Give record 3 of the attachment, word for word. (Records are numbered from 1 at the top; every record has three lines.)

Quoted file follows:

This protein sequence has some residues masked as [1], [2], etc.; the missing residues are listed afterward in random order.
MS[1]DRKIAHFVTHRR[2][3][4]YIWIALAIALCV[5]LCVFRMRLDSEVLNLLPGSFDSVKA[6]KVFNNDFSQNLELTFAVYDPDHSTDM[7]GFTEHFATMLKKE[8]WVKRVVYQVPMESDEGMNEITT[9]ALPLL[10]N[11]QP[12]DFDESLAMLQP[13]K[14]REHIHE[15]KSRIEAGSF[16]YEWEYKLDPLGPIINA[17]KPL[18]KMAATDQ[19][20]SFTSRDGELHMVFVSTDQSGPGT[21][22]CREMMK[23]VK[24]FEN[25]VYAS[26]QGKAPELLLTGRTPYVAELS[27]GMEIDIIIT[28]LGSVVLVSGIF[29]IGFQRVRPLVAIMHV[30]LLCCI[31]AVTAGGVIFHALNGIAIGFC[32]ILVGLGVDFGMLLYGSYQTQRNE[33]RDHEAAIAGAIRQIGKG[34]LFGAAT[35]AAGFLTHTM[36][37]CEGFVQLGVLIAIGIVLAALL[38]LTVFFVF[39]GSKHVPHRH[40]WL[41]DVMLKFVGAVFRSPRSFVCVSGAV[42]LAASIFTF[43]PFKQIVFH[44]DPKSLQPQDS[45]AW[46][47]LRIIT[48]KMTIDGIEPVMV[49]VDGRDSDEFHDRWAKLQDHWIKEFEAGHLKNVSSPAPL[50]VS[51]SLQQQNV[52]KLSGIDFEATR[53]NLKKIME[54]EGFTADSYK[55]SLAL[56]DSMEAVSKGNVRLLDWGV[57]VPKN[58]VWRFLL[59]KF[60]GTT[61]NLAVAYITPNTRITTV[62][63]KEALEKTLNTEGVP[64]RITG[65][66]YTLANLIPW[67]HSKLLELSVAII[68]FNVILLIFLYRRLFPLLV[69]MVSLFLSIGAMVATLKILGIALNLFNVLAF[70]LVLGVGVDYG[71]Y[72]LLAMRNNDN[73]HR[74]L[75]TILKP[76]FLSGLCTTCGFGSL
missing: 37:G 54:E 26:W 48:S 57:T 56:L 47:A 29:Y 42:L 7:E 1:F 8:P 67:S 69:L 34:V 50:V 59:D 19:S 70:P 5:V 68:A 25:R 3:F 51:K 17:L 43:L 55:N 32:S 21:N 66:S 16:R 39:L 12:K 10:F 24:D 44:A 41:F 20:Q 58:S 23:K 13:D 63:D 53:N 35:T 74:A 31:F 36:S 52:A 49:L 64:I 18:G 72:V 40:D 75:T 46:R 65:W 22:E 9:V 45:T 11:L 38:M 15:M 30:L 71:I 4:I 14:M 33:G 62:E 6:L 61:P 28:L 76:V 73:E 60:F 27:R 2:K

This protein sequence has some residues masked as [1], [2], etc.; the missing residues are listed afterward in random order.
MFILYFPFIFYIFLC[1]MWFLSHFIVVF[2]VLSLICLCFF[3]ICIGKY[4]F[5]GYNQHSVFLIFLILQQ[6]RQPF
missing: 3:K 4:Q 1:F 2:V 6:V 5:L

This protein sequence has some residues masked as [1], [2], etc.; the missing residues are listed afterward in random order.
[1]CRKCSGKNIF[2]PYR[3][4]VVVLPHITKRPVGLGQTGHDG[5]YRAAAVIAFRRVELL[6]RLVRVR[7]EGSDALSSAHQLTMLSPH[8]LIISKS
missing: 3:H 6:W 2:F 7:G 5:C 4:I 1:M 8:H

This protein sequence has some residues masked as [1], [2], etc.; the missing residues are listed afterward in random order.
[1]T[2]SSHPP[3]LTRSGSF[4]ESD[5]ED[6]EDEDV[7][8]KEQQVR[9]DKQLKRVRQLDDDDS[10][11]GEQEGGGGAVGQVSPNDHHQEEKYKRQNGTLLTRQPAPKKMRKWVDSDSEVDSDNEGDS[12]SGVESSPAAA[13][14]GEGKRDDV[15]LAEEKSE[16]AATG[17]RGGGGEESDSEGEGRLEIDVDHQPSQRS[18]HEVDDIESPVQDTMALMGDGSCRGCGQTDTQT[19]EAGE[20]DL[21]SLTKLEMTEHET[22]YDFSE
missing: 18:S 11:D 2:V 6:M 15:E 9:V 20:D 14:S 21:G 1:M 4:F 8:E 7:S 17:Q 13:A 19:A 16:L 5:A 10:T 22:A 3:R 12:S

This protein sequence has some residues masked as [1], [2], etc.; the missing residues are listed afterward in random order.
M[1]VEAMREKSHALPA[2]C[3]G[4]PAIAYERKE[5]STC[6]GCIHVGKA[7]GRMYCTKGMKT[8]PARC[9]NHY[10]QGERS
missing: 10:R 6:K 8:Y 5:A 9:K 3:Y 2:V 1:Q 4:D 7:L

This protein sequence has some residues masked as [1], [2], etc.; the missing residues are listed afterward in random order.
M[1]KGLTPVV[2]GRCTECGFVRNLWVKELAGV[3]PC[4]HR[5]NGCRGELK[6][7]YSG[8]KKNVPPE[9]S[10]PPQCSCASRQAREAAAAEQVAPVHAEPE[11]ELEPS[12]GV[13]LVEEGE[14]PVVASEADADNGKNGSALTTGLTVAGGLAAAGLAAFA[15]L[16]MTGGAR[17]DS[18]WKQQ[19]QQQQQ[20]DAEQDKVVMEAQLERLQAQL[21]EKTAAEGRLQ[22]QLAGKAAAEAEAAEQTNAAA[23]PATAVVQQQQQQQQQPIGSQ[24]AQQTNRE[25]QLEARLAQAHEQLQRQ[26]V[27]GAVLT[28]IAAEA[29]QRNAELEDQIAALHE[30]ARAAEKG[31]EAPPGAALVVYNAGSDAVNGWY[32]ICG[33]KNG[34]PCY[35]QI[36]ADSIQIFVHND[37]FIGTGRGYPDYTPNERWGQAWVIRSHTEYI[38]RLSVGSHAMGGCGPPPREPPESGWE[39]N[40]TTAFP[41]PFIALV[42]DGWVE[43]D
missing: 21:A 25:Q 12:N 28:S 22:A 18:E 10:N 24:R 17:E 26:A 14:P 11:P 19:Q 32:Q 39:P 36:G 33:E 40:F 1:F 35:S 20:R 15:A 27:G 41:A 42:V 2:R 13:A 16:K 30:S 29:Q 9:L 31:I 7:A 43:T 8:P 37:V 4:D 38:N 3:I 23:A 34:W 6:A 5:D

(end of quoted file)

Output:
This protein sequence has some residues masked as [1], [2], etc.; the missing residues are listed afterward in random order.
[1]CRKCSGKNIF[2]PYR[3][4]VVVLPHITKRPVGLGQTGHDG[5]YRAAAVIAFRRVELL[6]RLVRVR[7]EGSDALSSAHQLTMLSPH[8]LIISKS
missing: 3:H 6:W 2:F 7:G 5:C 4:I 1:M 8:H